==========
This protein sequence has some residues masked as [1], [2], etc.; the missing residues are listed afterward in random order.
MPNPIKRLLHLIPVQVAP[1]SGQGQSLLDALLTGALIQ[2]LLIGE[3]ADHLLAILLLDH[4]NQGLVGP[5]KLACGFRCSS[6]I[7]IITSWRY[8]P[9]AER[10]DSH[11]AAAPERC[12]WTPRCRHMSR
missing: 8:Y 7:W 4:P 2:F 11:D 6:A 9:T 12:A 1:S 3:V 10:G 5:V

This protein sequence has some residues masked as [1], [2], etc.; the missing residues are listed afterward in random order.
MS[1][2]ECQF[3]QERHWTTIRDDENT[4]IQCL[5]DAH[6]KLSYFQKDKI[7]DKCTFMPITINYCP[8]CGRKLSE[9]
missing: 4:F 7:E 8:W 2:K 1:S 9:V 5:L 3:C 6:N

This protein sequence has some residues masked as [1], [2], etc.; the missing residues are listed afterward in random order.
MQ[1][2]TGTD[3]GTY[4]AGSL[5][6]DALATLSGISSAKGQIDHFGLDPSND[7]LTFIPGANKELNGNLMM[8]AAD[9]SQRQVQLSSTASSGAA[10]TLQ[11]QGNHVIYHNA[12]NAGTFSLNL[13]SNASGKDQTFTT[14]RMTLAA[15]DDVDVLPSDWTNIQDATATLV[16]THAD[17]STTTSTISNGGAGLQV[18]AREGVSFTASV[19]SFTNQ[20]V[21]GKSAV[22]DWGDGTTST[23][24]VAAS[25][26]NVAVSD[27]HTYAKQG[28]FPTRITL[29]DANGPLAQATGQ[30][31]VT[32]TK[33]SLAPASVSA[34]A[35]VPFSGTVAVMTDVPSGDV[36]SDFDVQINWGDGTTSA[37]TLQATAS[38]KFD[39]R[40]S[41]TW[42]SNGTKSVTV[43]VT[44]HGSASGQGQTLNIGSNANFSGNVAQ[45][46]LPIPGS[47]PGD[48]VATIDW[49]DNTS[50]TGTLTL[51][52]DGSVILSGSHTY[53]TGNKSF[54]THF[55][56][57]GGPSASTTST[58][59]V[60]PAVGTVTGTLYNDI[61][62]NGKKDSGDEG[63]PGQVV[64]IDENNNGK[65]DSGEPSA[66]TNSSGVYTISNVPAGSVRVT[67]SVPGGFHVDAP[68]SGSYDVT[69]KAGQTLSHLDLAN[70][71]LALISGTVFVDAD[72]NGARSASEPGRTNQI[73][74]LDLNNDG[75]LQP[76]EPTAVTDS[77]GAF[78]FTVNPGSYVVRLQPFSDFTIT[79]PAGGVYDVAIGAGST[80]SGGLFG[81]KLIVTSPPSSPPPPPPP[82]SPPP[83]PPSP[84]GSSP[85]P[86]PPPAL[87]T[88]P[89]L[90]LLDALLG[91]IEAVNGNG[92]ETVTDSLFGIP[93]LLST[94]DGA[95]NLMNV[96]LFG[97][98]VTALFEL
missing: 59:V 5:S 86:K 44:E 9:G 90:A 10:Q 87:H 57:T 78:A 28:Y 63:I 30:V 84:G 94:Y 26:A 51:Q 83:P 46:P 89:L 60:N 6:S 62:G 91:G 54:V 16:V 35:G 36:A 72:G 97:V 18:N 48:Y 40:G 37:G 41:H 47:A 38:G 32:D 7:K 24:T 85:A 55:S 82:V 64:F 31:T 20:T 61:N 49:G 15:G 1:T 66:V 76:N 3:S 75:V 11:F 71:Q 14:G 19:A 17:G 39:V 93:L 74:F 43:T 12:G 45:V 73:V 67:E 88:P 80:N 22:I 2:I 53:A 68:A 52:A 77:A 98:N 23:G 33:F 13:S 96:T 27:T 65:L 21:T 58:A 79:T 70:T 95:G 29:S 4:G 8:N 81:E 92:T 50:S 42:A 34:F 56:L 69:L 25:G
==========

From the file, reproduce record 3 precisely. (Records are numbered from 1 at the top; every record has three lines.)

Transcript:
This protein sequence has some residues masked as [1], [2], etc.; the missing residues are listed afterward in random order.
MQ[1][2]TGTD[3]GTY[4]AGSL[5][6]DALATLSGISSAKGQIDHFGLDPSND[7]LTFIPGANKELNGNLMM[8]AAD[9]SQRQVQLSSTASSGAA[10]TLQ[11]QGNHVIYHNA[12]NAGTFSLNL[13]SNASGKDQTFTT[14]RMTLAA[15]DDVDVLPSDWTNIQDATATLV[16]THAD[17]STTTSTISNGGAGLQV[18]AREGVSFTASV[19]SFTNQ[20]V[21]GKSAV[22]DWGDGTTST[23][24]VAAS[25][26]NVAVSD[27]HTYAKQG[28]FPTRITL[29]DANGPLAQATGQ[30][31]VT[32]TK[33]SLAPASVSA[34]A[35]VPFSGTVAVMTDVPSGDV[36]SDFDVQINWGDGTTSA[37]TLQATAS[38]KFD[39]R[40]S[41]TW[42]SNGTKSVTV[43]VT[44]HGSASGQGQTLNIGSNANFSGNVAQ[45][46]LPIPGS[47]PGD[48]VATIDW[49]DNTS[50]TGTLTL[51][52]DGSVILSGSHTY[53]TGNKSF[54]THF[55][56][57]GGPSASTTST[58][59]V[60]PAVGTVTGTLYNDI[61][62]NGKKDSGDEG[63]PGQVV[64]IDENNNGK[65]DSGEPSA[66]TNSSGVYTISNVPAGSVRVT[67]SVPGGFHVDAP[68]SGSYDVT[69]KAGQTLSHLDLAN[70][71]LALISGTVFVDAD[72]NGARSASEPGRTNQI[73][74]LDLNNDG[75]LQP[76]EPTAVTDS[77]GAF[78]FTVNPGSYVVRLQPFSDFTIT[79]PAGGVYDVAIGAGST[80]SGGLFG[81]KLIVTSPPSSPPPPPPP[82]SPPP[83]PPSP[84]GSSP[85]P[86]PPPAL[87]T[88]P[89]L[90]LLDALLG[91]IEAVNGNG[92]ETVTDSLFGIP[93]LLST[94]DGA[95]NLMNV[96]LFG[97][98]VTALFEL
missing: 59:V 5:S 86:K 44:E 9:G 90:A 10:Q 87:H 57:T 78:A 28:Y 63:I 30:V 84:G 94:Y 26:A 51:Q 83:P 46:P 89:L 60:N 6:S 62:G 91:G 54:V 16:V 35:G 36:A 72:G 97:V 18:N 48:Y 40:G 37:G 41:H 47:A 38:G 32:D 7:K 24:T 85:A 55:S 82:V 64:F 31:T 20:T 61:N 49:G 15:G 1:T 66:V 76:N 3:S 75:V 11:F 71:Q 14:G 19:A 17:G 39:V 93:L 74:F 43:T 12:G 45:V 73:V 67:E 88:P 80:N 22:I 2:I 53:A 68:A 52:A 77:A 98:N 23:G 33:F 13:S 96:T 27:T 65:L 21:T 58:A 79:T 70:T 95:G 29:S 4:G 8:N 81:E 92:T 50:S 42:A 34:F 56:L 69:L 25:G